Secret payments to soccer officials cloaked by car names
NEW YORK (AP) — Payments to the head of Peruvian soccer were masked under the name “Fiat.” Money for Paraguay’s boss was listed as “Honda.”
Excel spreadsheets detailed the cloak-and-dagger recording system of money given to “Benz,” ″VW,” ″Toyota,” ″Kia,” and “Peugeot,” among others, including a pair of payments labeled “Q2022″ that appeared to be related to the FIFA executive committee’s 2010 vote giving Qatar rights to host the 2022 World Cup.
“We basically decided to make up fantasy names for each of the people involved,” sports marketing executive Santiago Pena testified Monday as the trial of three high-ranking soccer executives entered its second week in federal court in Brooklyn.
Pena worked for Full Play Group, a company based in Argentina that won marketing rights to South American World Cup qualifiers and the Copa America and Copa Libertatores tournaments.
He testified that as part of an agreement to pay the governing body for North and Central America and the Caribbean $35 million to participate in the 2016 Centennial Copa America, Full Play agreed to pay $10 million to then-CONCACAF president Jeffrey Webb — who later pleaded guilty to racketeering charges and agreed to forfeit $6.7 million.
Hugo and Mariano Jinkis, a father and son who are Full Play’s controlling principals, were indicted along with many top soccer executives in 2015 by U.S. prosecutors. The father and son have not been extradited thus far.
Pena began working for Full Play in 2009 and testified that he maintained the ledger at the direction of his bosses. Pena said he took the ledger from his office on a thumb drive along with a stack of documents shortly after the first indictments were unsealed in May 2015.
He left the company that November and kept the evidence at his home before turning it over the American prosecutors as part of an agreement last February in which the government agreed not to charge Pena if he testified.
Juan Angel Napout, the ex-president of Paraguay’s soccer federation, Jose Maria Marin, the former president of Brazil’s soccer federation, and Manuel Burga, the ex-head of Peru’s soccer federation, are on trial for racketeering conspiracy, wire fraud conspiracy and money laundering conspiracy.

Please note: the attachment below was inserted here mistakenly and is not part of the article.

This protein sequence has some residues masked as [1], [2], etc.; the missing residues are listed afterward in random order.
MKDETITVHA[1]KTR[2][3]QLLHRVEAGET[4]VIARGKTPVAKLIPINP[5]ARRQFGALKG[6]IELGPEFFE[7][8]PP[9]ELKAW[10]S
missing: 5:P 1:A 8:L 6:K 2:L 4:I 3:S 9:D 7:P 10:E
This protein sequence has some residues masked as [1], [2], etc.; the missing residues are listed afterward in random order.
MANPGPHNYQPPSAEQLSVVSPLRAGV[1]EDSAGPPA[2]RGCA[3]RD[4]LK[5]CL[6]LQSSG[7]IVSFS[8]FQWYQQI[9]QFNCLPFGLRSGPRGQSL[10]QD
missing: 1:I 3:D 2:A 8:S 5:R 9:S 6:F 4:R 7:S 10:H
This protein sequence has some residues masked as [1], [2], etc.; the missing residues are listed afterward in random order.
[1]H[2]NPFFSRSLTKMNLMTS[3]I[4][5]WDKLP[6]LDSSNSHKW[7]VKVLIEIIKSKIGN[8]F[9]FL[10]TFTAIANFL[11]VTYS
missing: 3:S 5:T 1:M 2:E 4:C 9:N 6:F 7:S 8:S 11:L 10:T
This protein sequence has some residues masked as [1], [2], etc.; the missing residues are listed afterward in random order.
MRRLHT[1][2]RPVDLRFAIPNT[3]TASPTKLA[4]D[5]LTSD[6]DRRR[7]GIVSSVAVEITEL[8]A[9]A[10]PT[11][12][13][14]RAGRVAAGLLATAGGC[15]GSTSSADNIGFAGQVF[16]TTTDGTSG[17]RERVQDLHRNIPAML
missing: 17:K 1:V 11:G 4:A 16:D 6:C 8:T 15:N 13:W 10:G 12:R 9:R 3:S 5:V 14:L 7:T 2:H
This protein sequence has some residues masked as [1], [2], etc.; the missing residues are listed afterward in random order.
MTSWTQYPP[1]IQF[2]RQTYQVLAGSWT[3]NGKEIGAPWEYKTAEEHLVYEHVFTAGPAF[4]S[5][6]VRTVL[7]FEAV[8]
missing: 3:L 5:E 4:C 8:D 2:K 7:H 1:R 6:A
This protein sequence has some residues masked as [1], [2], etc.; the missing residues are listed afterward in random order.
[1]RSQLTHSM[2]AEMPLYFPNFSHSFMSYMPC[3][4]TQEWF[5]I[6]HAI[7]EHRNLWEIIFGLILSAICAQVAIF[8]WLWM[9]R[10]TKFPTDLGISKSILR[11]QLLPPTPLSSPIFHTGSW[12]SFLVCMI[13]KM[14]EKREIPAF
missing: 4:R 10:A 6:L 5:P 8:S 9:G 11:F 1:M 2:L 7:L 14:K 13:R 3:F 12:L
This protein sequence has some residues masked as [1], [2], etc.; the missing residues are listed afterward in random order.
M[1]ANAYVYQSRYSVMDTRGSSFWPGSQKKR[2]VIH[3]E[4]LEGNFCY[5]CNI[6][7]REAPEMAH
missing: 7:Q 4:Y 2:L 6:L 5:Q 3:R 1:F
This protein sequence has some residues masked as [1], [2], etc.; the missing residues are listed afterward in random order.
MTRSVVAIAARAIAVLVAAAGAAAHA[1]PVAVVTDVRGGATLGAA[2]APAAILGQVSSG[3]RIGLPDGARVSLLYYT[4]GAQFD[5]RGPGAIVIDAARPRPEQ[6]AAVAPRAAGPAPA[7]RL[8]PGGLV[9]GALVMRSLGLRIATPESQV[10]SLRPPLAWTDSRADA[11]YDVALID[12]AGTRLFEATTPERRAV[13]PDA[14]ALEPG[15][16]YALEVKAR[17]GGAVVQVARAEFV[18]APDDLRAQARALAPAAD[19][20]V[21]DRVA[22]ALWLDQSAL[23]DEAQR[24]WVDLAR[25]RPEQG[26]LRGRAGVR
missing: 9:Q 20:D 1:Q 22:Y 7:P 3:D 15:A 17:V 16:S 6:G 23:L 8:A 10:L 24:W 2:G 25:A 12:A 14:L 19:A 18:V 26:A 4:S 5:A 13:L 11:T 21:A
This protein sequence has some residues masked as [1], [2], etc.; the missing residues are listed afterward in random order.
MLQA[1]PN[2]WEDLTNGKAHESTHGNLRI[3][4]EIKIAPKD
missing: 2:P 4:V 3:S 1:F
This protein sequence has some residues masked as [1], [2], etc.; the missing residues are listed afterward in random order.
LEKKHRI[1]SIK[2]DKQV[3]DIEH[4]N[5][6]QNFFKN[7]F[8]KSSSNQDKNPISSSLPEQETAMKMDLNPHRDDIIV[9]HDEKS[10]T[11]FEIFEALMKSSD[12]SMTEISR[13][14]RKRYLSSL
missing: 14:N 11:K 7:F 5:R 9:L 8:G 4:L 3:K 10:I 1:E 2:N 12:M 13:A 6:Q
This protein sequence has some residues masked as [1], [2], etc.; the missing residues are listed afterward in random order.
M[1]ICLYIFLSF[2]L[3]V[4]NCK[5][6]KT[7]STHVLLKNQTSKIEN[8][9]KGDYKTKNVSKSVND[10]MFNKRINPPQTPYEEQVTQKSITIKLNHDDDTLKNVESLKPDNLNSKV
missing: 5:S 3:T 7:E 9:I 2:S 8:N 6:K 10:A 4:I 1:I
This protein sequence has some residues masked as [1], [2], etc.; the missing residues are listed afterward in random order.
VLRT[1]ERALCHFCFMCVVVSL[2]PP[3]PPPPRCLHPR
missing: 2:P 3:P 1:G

Rafael Esquivel, the former president of Venezuelan soccer, was nicknamed “Benz” and his ledger listed a $750,000 payment owed for “Q2022.” He pleaded guilty in November 2016 to racketeering conspiracy, wire fraud conspiracy and money laundering conspiracy.
Luis Chiriboga, the former president of Ecuadorean soccer, was nicknamed “Toyota” and his ledger listed a $500,000 payment owed for “Q2022.” He was convicted in his own country in November 2016 of money laundering.
Neither Esquivel nor Chiriboga was on the FIFA executive committee that made Qatar the 2022 World Cup host. M. Kristin Mace, the assistant U.S. attorney questioning Pena, did not ask whether the payments were to be redirected to others.
Other nicknames included Honda” for Napout, “Fiat” for Burga, “VW” for Carlos Chavez of Bolivia, “Kia” for Sergio Jadue of Chile and “Peugeot” for Jose Meiszner, the former general secretary of the South American governing body CONMEBOL. Luis Bedoya of Colombia was referred to as “Flemic,” after a company he owned.
Pena said that as part of the contracts for the Copa America covering 2015, 2019 and 2023, plus the 2016 Centennial Copa America, six- and seven-figure payments were made to soccer federation presidents and the CONMEBOL general secretary, listing amount for various events, plus for signing contracts. He said the money was not recorded on Full Play’s regular accounts.
“They were secret payments,” he said.
He said money never was sent directly to Napout and that instead he was directed by Mariano Jinkis to wire transfer funds to third-party money changers known as cambistas, who charged a fee of about 3 percent. The cambistas delivered U.S. dollars in cash to Full Play, which was kept in a safe and Pena gave it to Mariano Jinkis in envelopes to deliver to Napout. Under cross-examination, Pena said he had no knowledge of whether Napout received any of the money.
Pena testified that more than $10,000 was deducted from the amount owed to Napout in 2010 as credit for Paul McCartney concert tickets that were provided to him.
Among the payments were some for the Copa Libertadores, even though Full Play did not hold rights. Pena said his bosses described them as loyalty payments.
Pena also testified about corporate sponsorship deals for the 2015 Copa: $9 million each for MasterCard and Banco Santander; $8 million for Kia Motors; $3.2 million for Coca-Cola and DHL; $3 million for Kellogg; and $1.5 million for LATAM Airlines.
He said Full Play had met with Diego Soraires of Nike and was attempting to sell equipment rights for Chile’s national team as part of an agreement that would include payments for soccer officials, only to have the deal come apart when the 2015 indictments were announced.
He said that payments were made from Full Play directly to Venezuela’s players and coaches at the request of the nation’s federation to get around currency restrictions in that nation.
Pena also detailed $2 million in payments Full Play made to Soccer United Marketing, a marketing company of the U.S. Soccer Federation and Major League Soccer, for a pair of exhibition games involving Mexico in March 2015, against Ecuador and Paraguay. He said Full Play sold U.S. rights to World Cup qualifiers to BeIN Sports through a London-based company.
Before testimony, U.S. District Judge Pamela K. Chen said she denied the government’s request to remand Burga into custody but tightened restrictions on his cellphone use. Prosecutors said he made a slashing motion with a finger across his throat in a threatening gesture during testimony last week by Alejandro Burzaco, another marketing executive. Burga’s lawyer said he was scratching because of a skin condition.